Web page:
Lee is honest in his assessment of the offense but also a realist when it comes to knowing what his unit can do.
“I wish we were better. I wish our numbers were better. We are where we are, though, and that’s the reality,” he said. “Some days, you just need to be the best team in the stadium. Last year, there was pride in trying to be the best in the nation in some statistical categories. Right now, we’re just trying to be the best team in the stadium.”
To this point in the season, Harmon’s defense has had no problem being the best group in the stadium. After directing a unit that gave up just one touchdown in last year’s 10-7 victory over Wisconsin-Oshkosh in the title game, Harmon’s defense has picked it up a notch. Through the first 14 games of this season, the Crusaders gave up an average of only seven points — the fewest in the country.
It starts up front with a senior front four of tackles Haston Adams and Brazos Fullers along with ends Ajay Fanene and Jordan Millar, a foursome that has combined for 33 sacks.
“I think we did get better,” said Harmon, who is in his 19th season with UMHB. “Haston and Brazos improved in their pass rush. Then you have a guy like Ajay, who last year was OK with being a backseat guy. This season, he felt like it was time for him to emerge and he really did.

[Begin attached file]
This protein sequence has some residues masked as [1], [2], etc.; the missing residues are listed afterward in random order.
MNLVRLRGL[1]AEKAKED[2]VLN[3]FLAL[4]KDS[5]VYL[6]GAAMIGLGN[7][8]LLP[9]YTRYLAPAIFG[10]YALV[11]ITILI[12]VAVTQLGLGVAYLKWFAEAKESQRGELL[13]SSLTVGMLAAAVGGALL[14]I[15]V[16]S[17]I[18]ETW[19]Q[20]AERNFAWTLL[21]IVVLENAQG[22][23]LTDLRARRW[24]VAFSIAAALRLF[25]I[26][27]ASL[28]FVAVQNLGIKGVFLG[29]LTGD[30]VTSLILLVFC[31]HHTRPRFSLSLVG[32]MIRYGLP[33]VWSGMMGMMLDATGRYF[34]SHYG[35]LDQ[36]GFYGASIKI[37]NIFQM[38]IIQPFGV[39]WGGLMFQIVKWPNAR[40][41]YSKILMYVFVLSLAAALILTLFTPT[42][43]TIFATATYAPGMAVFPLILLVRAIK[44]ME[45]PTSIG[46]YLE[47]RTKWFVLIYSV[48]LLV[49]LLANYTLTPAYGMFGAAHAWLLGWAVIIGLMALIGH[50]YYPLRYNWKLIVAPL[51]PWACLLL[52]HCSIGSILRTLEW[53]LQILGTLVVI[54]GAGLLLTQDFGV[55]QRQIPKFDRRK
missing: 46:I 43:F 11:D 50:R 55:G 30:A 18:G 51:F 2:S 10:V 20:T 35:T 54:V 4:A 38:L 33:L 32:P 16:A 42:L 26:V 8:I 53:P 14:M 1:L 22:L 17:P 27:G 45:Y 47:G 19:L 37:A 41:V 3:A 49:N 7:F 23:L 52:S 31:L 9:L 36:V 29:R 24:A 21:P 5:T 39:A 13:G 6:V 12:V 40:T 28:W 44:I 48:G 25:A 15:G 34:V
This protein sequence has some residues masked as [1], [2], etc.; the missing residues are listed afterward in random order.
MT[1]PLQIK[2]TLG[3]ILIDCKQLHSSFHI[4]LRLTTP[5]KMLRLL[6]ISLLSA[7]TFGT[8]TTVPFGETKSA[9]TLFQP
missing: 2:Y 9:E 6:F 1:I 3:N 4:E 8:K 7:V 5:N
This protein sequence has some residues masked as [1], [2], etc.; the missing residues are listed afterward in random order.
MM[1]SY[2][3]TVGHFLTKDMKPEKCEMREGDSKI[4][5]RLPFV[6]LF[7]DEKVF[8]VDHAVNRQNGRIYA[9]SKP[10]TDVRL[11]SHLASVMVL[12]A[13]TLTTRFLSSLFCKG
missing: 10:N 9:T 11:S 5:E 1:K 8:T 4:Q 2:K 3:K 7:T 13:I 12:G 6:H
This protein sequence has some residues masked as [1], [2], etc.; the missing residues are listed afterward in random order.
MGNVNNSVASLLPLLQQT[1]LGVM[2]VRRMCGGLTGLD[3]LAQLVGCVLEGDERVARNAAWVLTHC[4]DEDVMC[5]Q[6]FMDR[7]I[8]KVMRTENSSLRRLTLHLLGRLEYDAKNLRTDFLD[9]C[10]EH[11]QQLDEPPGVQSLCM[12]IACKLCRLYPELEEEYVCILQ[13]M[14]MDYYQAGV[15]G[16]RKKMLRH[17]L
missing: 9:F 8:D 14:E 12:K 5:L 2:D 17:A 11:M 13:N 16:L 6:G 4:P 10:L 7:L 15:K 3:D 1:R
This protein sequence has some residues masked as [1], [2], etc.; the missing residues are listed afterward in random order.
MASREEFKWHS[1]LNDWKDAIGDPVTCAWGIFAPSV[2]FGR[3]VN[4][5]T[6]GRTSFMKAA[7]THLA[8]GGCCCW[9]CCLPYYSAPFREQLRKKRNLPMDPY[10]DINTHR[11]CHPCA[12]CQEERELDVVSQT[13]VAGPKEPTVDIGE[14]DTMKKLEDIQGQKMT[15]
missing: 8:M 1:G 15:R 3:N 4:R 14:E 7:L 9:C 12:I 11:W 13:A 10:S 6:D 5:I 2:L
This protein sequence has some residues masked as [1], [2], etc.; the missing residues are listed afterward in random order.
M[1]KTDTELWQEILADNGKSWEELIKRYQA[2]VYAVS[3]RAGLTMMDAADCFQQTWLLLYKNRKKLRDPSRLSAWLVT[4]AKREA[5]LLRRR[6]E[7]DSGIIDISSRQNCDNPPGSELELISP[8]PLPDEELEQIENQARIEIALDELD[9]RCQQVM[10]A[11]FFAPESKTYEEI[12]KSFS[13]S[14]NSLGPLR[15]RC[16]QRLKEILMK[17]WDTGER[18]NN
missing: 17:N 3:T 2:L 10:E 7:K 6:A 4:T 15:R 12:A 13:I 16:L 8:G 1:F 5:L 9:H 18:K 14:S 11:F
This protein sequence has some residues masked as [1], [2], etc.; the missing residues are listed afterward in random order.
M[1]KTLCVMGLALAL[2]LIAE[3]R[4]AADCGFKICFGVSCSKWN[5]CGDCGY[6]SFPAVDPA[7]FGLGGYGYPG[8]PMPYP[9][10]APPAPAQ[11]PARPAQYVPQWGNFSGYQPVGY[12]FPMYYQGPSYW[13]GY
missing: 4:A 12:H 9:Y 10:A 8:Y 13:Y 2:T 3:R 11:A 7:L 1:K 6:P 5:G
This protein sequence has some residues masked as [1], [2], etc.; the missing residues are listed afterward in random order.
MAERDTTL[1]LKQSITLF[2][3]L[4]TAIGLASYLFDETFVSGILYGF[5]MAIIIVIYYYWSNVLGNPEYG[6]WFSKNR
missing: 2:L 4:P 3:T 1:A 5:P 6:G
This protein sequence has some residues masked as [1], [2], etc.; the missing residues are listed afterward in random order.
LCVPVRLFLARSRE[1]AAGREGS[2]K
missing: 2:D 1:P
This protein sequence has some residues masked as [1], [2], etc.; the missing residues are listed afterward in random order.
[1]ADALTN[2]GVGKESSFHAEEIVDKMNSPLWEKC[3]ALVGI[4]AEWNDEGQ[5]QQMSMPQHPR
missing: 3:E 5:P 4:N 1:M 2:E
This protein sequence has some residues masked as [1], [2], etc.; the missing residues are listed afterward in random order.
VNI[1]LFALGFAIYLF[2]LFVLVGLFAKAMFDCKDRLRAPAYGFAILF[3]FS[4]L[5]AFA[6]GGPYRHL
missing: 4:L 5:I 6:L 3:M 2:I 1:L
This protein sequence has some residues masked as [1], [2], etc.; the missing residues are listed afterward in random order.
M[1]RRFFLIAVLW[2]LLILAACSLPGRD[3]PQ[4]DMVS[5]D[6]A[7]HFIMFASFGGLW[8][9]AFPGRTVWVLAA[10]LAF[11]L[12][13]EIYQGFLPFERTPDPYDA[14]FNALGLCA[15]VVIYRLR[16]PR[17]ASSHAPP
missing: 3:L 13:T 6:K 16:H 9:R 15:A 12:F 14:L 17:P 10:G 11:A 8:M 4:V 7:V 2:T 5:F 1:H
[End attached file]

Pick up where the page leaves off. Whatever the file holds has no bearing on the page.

“Coach Fred always talks about how you have to see it to believe it. Well, seeing our D-line get after the quarterback has made our guys more confident across the board to where we’re just playing at a real high level. Our D-line makes all of our guys feel like we can play with anybody. On third down, and when the down and distance is in our favor, we turn those guys loose.”
The Crusaders yield an average of only 48 yards rushing and 223 total yards per game with a Tampa 2 scheme that has evolved into their base defense over the past, replacing the their old scheme that featured just one safety.
“We started looking at Tampa in the spring of 2014, and we’ve worked really hard to get it to fit to everything we might see,” Harmon said. “With how good we are at linebacker and how strong we are on the corners in run support, we just thought that scheme fit us well. And our guys have so much confidence in it.”
Harmon’s group has continued to shut down opponents despite losing all three starting linebackers and a safety from last year’s team. Even when the level of play wasn’t up to UMHB’s usual standard during fall camp, Harmon — with some advice from head coach Pete Fredenburg — stuck with his scheme and sculpted a defense that has carried the Crusaders to the brink of a second straight championship.
“During two-a-days, our offense was gashing us with the run. I was thinking, ‘I don’t know if we can stay with this and stop the run. We need to go back to old stuff,’” Harmon said. “Pete told me to stay with it and just keep working it and that if we would go through the growing pains that it would pay off for us. It has.”